Obama leads but Romney gains on economy: poll

Romney beats Obama 47-43 pct in the survey on overall economy and led 45-42 pct on creating jobs.

Written by Agencies | Washington | Published: April 20, 2012 9:28 am

US President Barack Obama holds a narrow lead over Mitt Romney,but his Republican rival is gaining ground and perceived as stronger on the economy,a poll showed today.

The Quinnipiac University poll gave Obama a narrow 46-42 per cent lead over Romney,but the Republican is leading on economic issues,which are expected to be key in November’s presidential election.

Romney,a businessman and former Massachusetts governor,all but clinched his party’s nomination earlier this month when chief rival Rick Santorum suspended his campaign.

Romney beat Obama 47-43 per cent in the survey on the overall economy,and led 45-42 per cent on creating jobs,44-31 per cent on gas prices and 43-39 per cent on immigration.

But Obama retains a lead of 49-39 per cent among women and has a decisive 64-24 per cent advantage among Hispanics,expected to be a key voting bloc in battleground states like Florida,Colorado,New Mexico and Arizona.

However,most voters have an unfavorable opinion of the president,at 49 per cent,compared to 45 per cent who have a positive view of him. Most voters,49-46 per cent,believe he does not deserve a second term.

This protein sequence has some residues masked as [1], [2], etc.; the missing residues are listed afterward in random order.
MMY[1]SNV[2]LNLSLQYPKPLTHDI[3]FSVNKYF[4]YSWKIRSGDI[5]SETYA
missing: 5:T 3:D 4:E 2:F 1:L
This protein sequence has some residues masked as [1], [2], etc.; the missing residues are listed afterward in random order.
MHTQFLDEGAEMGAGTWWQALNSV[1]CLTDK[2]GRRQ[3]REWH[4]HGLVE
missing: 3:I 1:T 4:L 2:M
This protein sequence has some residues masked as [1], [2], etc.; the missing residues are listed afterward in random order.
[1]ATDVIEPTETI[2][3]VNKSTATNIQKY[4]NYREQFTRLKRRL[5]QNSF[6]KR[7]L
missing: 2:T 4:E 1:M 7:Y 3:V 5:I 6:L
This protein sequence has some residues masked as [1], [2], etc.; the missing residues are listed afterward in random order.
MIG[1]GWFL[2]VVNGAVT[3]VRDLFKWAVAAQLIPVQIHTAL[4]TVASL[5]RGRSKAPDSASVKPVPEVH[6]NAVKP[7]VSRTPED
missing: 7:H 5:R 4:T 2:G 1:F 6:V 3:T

Nevertheless,81 per cent of voters say the incumbent president is likable while Romney clinched just 63 per cent.

“Obama has a big lead among women and is seen as the candidate most in tune with their needs. He is seen as more in touch with average Americans,” Peter Brown,assistant director of the polling institute,said in a statement.

“Romney seems to hold an edge on the economy — the top issue of the campaign — and holds his own against the incumbent on being a strong leader.

“His opening is that by 56-38 percent,voters disapprove of the president’s handling of the economy,” Brown said.

The poll was carried out April 11-17,with 2,577 respondents and a margin of error of plus or minus 1.9 per cent.

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